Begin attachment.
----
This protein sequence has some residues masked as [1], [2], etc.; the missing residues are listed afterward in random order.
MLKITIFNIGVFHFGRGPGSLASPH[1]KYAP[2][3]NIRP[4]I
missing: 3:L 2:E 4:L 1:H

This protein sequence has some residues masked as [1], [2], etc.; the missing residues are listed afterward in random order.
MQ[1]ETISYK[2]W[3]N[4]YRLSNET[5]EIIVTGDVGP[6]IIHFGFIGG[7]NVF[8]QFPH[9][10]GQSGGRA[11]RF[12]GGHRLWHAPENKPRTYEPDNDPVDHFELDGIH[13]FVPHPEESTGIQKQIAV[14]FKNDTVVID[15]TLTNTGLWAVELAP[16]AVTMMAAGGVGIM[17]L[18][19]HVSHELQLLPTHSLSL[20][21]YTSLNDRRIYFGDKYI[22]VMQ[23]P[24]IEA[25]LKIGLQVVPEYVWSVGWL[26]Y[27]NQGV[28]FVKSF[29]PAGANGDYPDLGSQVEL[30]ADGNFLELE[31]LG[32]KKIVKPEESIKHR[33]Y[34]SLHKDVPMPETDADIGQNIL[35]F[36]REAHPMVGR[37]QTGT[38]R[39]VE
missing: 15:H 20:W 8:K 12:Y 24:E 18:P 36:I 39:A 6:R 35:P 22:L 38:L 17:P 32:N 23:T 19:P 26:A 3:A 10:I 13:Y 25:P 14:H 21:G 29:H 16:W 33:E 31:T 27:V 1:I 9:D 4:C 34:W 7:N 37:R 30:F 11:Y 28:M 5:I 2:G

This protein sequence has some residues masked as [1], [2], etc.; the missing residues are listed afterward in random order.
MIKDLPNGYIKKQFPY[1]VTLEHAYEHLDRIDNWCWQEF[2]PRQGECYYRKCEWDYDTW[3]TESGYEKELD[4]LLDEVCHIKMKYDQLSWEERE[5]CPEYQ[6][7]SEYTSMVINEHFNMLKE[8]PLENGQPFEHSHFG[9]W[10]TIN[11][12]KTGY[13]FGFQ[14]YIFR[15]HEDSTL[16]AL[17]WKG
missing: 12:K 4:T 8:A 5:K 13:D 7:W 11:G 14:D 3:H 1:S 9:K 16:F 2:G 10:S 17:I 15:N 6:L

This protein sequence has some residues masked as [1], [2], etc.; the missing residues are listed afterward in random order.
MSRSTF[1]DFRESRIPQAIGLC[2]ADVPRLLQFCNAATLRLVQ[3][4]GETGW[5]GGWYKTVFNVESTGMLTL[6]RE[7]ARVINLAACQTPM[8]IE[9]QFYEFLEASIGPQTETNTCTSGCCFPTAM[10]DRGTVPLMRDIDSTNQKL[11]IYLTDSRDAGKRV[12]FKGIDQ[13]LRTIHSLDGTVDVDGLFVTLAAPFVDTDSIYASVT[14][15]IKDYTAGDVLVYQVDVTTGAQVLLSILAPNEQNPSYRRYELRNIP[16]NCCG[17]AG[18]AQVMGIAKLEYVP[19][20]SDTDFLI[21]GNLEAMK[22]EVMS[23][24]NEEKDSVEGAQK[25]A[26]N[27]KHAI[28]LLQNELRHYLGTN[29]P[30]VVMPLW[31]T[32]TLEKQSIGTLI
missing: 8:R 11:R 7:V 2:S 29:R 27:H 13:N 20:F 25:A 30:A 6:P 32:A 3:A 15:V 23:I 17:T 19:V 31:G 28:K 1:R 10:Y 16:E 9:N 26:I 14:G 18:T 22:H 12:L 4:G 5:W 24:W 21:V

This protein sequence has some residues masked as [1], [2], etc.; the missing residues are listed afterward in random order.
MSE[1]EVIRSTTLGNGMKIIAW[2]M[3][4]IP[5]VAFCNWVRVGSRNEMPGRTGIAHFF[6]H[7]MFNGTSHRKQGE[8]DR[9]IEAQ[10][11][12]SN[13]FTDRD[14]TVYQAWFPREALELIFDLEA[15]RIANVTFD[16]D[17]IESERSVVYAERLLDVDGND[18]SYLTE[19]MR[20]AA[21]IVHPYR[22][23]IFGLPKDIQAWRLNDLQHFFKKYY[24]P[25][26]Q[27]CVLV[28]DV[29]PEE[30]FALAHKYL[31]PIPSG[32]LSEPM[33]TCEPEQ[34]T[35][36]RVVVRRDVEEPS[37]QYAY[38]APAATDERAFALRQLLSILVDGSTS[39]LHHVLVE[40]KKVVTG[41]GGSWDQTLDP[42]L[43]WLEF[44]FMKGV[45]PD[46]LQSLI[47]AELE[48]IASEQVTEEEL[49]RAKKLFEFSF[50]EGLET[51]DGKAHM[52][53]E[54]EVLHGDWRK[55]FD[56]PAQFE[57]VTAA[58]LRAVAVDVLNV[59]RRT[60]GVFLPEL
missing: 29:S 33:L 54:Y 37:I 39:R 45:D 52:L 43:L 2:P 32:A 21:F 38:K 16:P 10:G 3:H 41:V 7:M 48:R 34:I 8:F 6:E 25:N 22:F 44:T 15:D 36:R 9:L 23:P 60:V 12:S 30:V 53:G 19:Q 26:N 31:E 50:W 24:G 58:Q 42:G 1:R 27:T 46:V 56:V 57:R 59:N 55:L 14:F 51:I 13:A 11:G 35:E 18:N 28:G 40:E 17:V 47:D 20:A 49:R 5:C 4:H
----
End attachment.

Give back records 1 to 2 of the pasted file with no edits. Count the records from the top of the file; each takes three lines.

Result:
This protein sequence has some residues masked as [1], [2], etc.; the missing residues are listed afterward in random order.
MLKITIFNIGVFHFGRGPGSLASPH[1]KYAP[2][3]NIRP[4]I
missing: 3:L 2:E 4:L 1:H

This protein sequence has some residues masked as [1], [2], etc.; the missing residues are listed afterward in random order.
MQ[1]ETISYK[2]W[3]N[4]YRLSNET[5]EIIVTGDVGP[6]IIHFGFIGG[7]NVF[8]QFPH[9][10]GQSGGRA[11]RF[12]GGHRLWHAPENKPRTYEPDNDPVDHFELDGIH[13]FVPHPEESTGIQKQIAV[14]FKNDTVVID[15]TLTNTGLWAVELAP[16]AVTMMAAGGVGIM[17]L[18][19]HVSHELQLLPTHSLSL[20][21]YTSLNDRRIYFGDKYI[22]VMQ[23]P[24]IEA[25]LKIGLQVVPEYVWSVGWL[26]Y[27]NQGV[28]FVKSF[29]PAGANGDYPDLGSQVEL[30]ADGNFLELE[31]LG[32]KKIVKPEESIKHR[33]Y[34]SLHKDVPMPETDADIGQNIL[35]F[36]REAHPMVGR[37]QTGT[38]R[39]VE
missing: 15:H 20:W 8:K 12:Y 24:E 18:P 36:I 39:A 6:R 35:P 22:L 38:L 17:P 32:N 23:T 19:P 26:A 3:A 10:I 13:Y 25:P 14:H 21:G 29:H 16:W 33:E 31:T 27:V 1:I 9:D 4:C 34:W 7:N 37:R 30:F 11:Y 28:M 5:I 2:G